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My Music folder hidden in Documents on Vista

Discussion in 'Windows Vista' started by jbhardman, Apr 11, 2008.

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  1. jbhardman

    jbhardman Thread Starter

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    Do I need to keep the system file shortcuts of "My Music", "My Pictures", and "My Videos" that resides inside of the "Documents" folder of Vista? And what about the "My Documents" shortcut inside the User directory?

    Why do these exist? They show up as regular files when I run robocopy job to backup my directory to a network drive and it's annoying...
     
  2. Elvandil

    Elvandil

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    Do they say "shortcut" in their properties? If they are really shortcuts, you can delete them. I've noticed since XP that some shortcuts like that appear from time to time. I think it may be some program I use, but not sure. But they are unneeded in any case.
     
  3. jbhardman

    jbhardman Thread Starter

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    They have the arrow over them, so they look like shortcuts. When I try to open them they tell me access is denied. I can only see them locally when I view system files. However, even though I tell robocopy not to copy hidden or system files, it still copies these, and then the show up as regular empty directories on my remote storage location.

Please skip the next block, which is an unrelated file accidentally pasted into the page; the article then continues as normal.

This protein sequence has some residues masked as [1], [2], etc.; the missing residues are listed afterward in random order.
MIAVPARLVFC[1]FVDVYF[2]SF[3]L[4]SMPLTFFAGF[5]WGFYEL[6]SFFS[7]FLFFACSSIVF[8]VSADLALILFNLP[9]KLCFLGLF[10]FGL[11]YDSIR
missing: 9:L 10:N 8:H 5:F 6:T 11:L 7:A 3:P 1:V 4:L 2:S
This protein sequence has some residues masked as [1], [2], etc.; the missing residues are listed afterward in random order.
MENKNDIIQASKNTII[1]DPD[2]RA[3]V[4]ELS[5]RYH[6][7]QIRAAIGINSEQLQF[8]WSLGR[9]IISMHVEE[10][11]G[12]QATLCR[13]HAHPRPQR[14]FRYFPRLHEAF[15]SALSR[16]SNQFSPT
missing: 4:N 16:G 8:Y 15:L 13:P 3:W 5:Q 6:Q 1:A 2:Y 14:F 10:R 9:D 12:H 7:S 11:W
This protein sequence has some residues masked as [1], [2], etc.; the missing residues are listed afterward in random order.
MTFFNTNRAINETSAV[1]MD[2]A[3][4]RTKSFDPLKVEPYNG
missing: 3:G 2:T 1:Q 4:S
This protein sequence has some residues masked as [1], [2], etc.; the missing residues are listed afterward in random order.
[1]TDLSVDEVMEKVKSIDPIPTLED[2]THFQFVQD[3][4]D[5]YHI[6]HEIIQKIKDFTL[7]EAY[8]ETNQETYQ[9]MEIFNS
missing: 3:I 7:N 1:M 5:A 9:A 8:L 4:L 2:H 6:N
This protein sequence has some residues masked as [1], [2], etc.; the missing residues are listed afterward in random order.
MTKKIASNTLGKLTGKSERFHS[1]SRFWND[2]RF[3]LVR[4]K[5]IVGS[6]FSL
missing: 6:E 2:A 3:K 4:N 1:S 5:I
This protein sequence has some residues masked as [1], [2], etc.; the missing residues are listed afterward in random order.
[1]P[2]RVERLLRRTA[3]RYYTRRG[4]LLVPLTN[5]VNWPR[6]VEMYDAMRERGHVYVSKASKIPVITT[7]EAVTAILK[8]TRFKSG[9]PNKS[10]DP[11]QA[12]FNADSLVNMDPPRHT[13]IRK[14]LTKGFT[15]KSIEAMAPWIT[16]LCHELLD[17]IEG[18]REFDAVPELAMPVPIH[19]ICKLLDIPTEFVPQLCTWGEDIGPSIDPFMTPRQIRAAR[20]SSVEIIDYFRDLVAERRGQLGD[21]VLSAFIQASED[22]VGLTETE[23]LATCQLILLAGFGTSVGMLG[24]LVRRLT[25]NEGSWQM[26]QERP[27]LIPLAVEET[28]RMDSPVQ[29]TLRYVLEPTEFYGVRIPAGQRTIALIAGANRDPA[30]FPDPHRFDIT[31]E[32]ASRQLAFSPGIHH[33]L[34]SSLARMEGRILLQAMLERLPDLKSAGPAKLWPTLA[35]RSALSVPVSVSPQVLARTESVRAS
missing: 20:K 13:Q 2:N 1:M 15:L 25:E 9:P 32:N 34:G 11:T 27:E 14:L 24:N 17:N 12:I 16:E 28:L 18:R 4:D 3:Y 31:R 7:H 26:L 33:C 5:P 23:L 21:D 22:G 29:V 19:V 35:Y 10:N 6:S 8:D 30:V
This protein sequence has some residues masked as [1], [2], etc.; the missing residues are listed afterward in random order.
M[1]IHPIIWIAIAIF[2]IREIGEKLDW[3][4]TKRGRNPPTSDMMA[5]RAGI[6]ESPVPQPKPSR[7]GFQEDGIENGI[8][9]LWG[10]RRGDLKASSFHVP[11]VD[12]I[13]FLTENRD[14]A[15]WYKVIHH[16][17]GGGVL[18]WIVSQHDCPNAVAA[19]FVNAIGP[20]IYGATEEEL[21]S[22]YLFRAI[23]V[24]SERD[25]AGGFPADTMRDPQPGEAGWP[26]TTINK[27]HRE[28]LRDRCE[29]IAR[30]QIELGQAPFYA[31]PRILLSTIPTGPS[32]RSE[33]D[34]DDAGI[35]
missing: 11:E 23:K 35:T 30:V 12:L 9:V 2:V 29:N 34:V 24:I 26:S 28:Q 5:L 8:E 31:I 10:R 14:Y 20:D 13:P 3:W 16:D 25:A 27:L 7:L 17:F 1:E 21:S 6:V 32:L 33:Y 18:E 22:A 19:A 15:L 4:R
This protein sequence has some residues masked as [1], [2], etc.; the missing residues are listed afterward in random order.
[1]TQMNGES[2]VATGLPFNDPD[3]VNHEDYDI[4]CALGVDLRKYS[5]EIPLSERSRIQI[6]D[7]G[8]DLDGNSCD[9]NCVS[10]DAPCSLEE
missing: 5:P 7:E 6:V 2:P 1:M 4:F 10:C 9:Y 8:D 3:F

Here's a screenshot.
     

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  4. Elvandil

    Elvandil

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    OK. I don't believe that what you have there are shortcuts. They are symlinks (symbolic links). At least 4 (maybe 5) types of symlinks exist in Vista's new version of NTFS (most existed in XP, too). In Vista, in order to make many of the same paths work like they did in XP, symlinks are all over the place. They are not shortcuts, but the actual folder with a second address in the file system. C:\Users is the same folder as C:\Documents and Settings, for example, so the same path would get you there if you transferred some script from XP to Vista.

    Though you can remove them, any app searching for those folders and looking in the old location like they were in XP, will not be able to find them. But this may never prove to be any problem, and they can be restored.

    There are command-line tools available for managing these, like mklink.exe in Vista (no delete option) or Sysinternals' "junction".

    You may want to try the beta of Junction Link Magic for Vista:

    http://www.rekenwonder.com/JunctionLinkMagicSetup.msi

    NTFS Link Shellextension is alo a useful tool. (This page explains links much better than I did.)
     
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